Elon Musk heard, “reach for the moon, and even if you miss, you’ll land among the stars,” and thought, not only is that scientifically inaccurate but also, why reach for the moon when you can reach for Mars. The CEO of Tesla and founder of SpaceX has revealed his goal for an entirely self-sustaining city on Mars by 2050. Equipment will start to be shuttled over in 2024, and the first crew is scheduled to arrive in only four years in 2026.
Although the idea of having humankind set foot on Mars during our lifetime still is crazy to me, Elon Musk is not the only one with these plans. The U.S. and China both have plans to also send humans to Mars before the 2030s. However, only SpaceX has the lofty goals set for a self-sustaining city. For Mars to become habitable for humans, the planet has to be terraformed in order to change the geology to match what is currently found on Earth so that people can survive.
Musk originally planned on crashing nuclear weapons into the planet to mimic a greenhouse effect that would result in a thicker atmosphere. Thankfully, this idea was scrapped. So he is instead focusing on how to get humans onto the surface of the planet, while terraforming happens in other ways. NASA, for example, is currently working on solar sails that not only would use solar energy to help move us through space but could also reflect the sun back onto Mars to warm up the planet’s atmosphere enough to make it habitable for us.
In the meantime, Elon Musk wants to set up domes (think greenhouse) that would still allow for humans to live on Mars. John Strickland, from the National Space Society, analyzed Musk’s plans and suggested that for the first 100 humans to survive on the red planet while it is being terraformed, they will have to be vegan.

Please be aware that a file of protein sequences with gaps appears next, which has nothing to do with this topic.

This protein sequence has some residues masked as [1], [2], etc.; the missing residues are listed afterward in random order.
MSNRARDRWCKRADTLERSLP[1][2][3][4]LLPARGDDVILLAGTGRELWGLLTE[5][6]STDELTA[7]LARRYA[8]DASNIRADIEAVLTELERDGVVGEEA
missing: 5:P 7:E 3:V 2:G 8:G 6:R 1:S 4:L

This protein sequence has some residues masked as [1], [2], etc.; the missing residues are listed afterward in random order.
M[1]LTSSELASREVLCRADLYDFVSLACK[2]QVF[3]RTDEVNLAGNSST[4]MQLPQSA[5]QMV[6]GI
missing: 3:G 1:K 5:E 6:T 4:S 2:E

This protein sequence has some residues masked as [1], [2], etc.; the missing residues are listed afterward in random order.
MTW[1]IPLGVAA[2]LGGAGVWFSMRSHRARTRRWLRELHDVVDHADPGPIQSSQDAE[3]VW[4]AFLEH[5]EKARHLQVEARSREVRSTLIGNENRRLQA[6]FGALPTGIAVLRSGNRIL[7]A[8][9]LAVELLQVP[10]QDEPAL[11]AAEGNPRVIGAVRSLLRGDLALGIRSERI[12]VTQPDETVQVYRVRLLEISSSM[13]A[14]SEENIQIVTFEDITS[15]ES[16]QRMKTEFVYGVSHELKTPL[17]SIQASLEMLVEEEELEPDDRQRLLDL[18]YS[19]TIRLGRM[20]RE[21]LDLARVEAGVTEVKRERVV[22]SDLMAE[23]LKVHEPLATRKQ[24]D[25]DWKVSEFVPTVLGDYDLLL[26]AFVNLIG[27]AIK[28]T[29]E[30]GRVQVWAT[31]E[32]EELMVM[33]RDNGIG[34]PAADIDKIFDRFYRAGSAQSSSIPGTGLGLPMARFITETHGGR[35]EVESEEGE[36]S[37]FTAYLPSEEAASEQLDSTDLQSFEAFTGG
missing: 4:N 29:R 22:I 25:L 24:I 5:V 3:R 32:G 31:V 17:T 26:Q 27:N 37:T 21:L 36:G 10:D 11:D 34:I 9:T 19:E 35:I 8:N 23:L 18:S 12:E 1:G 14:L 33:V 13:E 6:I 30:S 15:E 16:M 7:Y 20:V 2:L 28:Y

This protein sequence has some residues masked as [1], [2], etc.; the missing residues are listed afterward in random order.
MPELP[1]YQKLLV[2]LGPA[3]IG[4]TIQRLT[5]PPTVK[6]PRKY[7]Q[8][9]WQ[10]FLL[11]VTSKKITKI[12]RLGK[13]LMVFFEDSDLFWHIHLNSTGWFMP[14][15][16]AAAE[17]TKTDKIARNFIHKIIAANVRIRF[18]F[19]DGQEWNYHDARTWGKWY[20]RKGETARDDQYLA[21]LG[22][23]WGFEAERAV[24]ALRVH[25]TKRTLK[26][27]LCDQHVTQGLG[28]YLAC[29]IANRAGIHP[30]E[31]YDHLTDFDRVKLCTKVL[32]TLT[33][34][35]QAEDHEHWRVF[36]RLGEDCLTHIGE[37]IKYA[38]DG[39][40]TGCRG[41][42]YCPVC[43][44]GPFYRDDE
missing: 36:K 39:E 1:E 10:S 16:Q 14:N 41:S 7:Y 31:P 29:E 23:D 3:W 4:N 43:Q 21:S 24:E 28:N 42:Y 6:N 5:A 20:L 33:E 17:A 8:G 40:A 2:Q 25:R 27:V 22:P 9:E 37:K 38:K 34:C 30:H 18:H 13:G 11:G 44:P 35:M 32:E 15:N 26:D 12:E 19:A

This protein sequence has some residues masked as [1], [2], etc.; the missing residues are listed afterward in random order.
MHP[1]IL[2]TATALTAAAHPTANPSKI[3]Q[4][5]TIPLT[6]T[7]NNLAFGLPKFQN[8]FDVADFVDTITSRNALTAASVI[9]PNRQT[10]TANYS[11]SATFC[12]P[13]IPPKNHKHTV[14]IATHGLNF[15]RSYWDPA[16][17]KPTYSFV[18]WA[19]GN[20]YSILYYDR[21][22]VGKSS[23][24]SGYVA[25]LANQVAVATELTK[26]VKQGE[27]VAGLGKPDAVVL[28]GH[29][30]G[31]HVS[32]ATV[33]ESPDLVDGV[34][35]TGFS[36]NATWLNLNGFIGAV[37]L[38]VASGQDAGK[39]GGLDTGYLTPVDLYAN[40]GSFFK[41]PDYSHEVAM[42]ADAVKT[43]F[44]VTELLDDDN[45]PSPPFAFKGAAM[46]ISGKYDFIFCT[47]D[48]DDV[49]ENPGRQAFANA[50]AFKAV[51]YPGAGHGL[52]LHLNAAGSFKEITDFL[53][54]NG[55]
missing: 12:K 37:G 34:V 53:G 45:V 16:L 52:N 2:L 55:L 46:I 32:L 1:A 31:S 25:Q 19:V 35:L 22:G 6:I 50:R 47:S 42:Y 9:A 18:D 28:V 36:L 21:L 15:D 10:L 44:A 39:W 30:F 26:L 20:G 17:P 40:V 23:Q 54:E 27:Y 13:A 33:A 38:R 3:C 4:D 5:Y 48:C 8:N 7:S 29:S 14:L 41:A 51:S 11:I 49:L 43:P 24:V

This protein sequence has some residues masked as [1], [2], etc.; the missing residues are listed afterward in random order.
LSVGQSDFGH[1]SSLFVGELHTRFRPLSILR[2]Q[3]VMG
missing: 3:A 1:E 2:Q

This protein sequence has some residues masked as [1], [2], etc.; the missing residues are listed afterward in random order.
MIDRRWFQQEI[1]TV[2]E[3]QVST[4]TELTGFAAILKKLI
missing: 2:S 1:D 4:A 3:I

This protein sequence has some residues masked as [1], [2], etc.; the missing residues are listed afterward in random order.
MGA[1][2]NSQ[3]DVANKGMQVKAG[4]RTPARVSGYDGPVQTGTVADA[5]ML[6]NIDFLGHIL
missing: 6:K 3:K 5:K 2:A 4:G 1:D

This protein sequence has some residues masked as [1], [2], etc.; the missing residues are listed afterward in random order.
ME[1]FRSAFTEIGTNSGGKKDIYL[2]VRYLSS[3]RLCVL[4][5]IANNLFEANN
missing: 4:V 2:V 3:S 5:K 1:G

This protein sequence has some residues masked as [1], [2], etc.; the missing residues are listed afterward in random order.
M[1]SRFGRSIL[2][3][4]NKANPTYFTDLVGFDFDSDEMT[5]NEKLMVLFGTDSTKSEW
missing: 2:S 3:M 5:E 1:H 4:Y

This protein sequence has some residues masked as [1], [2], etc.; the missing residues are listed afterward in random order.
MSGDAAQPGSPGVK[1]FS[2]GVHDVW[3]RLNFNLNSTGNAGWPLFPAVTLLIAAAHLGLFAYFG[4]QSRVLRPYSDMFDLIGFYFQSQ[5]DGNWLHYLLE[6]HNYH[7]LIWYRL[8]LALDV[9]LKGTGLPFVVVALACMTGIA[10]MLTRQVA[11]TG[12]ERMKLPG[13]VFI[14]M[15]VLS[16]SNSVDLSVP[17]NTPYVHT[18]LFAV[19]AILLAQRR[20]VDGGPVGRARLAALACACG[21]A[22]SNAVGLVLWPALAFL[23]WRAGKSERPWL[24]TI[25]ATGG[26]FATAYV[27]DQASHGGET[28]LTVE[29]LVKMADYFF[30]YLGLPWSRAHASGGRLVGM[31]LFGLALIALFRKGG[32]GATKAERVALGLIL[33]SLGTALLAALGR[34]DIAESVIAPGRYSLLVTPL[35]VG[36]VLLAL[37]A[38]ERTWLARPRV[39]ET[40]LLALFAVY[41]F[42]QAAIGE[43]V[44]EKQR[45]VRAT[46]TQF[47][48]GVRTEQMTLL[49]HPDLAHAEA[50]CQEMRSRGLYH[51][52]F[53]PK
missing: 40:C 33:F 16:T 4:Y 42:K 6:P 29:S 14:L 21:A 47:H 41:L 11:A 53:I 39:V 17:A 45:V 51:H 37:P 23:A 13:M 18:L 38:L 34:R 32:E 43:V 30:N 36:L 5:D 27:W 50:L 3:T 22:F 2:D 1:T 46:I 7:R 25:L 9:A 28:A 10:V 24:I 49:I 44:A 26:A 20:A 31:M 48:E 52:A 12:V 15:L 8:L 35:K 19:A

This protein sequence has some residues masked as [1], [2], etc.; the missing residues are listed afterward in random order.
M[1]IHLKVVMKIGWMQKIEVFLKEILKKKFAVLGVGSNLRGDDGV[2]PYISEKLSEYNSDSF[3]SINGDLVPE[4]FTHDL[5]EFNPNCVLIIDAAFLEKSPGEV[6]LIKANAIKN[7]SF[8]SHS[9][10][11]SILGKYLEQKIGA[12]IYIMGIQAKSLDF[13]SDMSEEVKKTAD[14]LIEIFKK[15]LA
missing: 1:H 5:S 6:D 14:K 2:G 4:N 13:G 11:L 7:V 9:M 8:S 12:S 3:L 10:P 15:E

Strickland calculated that a population of 5,000 people can thrive off of 0.3 square miles of a hydroponic, solar-powered farm set up in one of the domes spread across four levels. A vegan diet would be the most sustainable and energy-efficient diet for the settlers on Mars since the inhabitants would be secluded with all of the necessary equipment and resources in the network of domes until the planet’s atmosphere could support life.
Our connection with our red sister planet is happening a lot sooner than we thought. SpaceX’s Mars rocket, Starship, is scheduled to have its first test orbit later this year. However, the question remains whether or not we will be able to harness enough energy to sustainably support this mission. Strickland estimates that 100 kW of power will be needed per person to just survive. To put this into perspective, a power planet that creates 500,000 kW of energy is enough to supply electricity to at least 50,000 homes, if not more. That’s about 10 kW for an entire house. This is because of the massive amounts of energy that will be needed to grow enough food to sustain everyone purely from a hydroponic system as well as maintaining correct atmospheric levels within the domes.
We still have a long way to go; Strickland also wrote that he expects that about 5,000 trips of cargo will be required before food can even be grown on Mars. Still, I, for one, will be closely following to see how Elon Musk goes about getting humankind to this next step. I will especially be watching to see the plans around fueling these cargo trips to Mars as well as the materials sourced for the creation of the domes. As these steps will have a direct effect on our home planet. But I am definitely excited for a vegan-friendly planet; maybe we’ll finally get more options at restaurants!
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Photo: Nicolas Lobos on Unsplash